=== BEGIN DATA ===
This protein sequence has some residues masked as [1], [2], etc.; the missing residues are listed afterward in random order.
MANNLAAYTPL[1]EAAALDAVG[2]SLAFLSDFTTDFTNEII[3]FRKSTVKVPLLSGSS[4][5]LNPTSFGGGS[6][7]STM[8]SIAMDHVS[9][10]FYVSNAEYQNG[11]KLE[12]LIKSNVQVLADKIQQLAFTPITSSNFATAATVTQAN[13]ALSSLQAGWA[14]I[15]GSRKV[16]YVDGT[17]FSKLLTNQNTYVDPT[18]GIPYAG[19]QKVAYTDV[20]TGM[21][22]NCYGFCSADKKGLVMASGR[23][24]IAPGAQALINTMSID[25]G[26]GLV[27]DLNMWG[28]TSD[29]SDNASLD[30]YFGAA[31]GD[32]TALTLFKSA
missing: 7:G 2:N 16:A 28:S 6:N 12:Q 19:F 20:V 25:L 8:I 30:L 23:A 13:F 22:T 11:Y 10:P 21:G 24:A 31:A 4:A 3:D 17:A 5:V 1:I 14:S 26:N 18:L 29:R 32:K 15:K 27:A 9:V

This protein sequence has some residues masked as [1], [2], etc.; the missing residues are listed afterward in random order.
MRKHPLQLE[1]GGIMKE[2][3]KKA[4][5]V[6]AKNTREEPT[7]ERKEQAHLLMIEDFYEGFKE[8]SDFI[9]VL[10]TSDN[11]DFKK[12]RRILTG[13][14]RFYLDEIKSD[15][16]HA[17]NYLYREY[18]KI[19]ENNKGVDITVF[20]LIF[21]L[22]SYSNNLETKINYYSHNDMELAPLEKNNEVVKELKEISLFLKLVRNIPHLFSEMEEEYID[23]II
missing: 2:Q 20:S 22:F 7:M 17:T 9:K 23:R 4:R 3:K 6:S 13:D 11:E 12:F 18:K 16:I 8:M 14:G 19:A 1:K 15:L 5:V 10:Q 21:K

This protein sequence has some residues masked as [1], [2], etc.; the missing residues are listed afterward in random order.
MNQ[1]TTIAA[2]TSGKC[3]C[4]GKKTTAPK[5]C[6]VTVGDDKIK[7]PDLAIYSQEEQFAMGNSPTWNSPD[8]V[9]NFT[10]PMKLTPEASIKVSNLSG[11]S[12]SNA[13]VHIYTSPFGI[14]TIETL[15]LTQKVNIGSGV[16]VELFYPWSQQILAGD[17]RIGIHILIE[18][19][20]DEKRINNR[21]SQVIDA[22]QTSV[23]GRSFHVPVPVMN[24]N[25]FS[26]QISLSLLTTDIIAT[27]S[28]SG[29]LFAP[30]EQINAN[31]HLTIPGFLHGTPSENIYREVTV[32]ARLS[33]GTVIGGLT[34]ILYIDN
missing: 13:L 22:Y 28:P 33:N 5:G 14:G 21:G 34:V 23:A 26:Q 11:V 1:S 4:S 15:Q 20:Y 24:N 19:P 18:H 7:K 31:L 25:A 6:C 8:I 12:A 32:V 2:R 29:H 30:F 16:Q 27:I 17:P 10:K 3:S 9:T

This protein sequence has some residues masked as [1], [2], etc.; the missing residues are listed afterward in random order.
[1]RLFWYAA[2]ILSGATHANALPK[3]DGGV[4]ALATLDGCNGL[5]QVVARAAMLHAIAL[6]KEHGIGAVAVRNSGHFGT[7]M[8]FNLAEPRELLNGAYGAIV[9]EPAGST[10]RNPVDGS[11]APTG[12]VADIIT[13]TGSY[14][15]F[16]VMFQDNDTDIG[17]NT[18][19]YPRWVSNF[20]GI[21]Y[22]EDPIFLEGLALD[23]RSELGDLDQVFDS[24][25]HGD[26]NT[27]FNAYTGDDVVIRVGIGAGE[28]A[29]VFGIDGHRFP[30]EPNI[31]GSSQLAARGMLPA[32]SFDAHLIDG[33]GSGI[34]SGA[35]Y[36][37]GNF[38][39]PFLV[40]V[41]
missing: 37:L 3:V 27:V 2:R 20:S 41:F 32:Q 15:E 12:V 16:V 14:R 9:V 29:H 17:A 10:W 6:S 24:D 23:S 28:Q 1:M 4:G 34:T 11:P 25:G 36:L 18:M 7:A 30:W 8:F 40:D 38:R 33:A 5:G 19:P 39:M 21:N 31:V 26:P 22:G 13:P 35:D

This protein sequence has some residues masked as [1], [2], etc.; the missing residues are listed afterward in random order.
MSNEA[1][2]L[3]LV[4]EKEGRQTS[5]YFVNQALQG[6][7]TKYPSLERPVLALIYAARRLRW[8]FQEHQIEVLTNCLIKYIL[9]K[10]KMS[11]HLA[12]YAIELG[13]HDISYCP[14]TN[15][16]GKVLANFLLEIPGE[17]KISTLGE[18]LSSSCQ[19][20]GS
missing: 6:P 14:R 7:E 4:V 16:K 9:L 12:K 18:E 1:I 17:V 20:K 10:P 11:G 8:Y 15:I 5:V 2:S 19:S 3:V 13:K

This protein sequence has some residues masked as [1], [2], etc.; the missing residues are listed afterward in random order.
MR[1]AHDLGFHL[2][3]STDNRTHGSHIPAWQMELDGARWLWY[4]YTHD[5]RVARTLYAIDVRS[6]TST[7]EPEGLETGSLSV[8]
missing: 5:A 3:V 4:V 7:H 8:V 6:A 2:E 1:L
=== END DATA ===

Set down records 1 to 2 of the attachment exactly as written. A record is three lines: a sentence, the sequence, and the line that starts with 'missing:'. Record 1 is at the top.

This protein sequence has some residues masked as [1], [2], etc.; the missing residues are listed afterward in random order.
MANNLAAYTPL[1]EAAALDAVG[2]SLAFLSDFTTDFTNEII[3]FRKSTVKVPLLSGSS[4][5]LNPTSFGGGS[6][7]STM[8]SIAMDHVS[9][10]FYVSNAEYQNG[11]KLE[12]LIKSNVQVLADKIQQLAFTPITSSNFATAATVTQAN[13]ALSSLQAGWA[14]I[15]GSRKV[16]YVDGT[17]FSKLLTNQNTYVDPT[18]GIPYAG[19]QKVAYTDV[20]TGM[21][22]NCYGFCSADKKGLVMASGR[23][24]IAPGAQALINTMSID[25]G[26]GLV[27]DLNMWG[28]TSD[29]SDNASLD[30]YFGAA[31]GD[32]TALTLFKSA
missing: 7:G 2:N 16:A 28:S 6:N 12:Q 19:F 20:V 25:L 8:I 30:L 23:A 13:F 22:T 11:Y 10:P 21:G 24:A 31:A 4:A 3:D 17:A 5:V 1:I 14:S 26:N 18:L 29:R 32:K 15:K 27:A 9:V

This protein sequence has some residues masked as [1], [2], etc.; the missing residues are listed afterward in random order.
MRKHPLQLE[1]GGIMKE[2][3]KKA[4][5]V[6]AKNTREEPT[7]ERKEQAHLLMIEDFYEGFKE[8]SDFI[9]VL[10]TSDN[11]DFKK[12]RRILTG[13][14]RFYLDEIKSD[15][16]HA[17]NYLYREY[18]KI[19]ENNKGVDITVF[20]LIF[21]L[22]SYSNNLETKINYYSHNDMELAPLEKNNEVVKELKEISLFLKLVRNIPHLFSEMEEEYID[23]II
missing: 2:Q 20:S 22:F 7:M 17:T 9:K 23:R 4:R 3:K 6:S 13:D 11:E 12:F 18:K 16:I 8:M 14:G 19:A 1:K 15:L 5:V 10:Q 21:K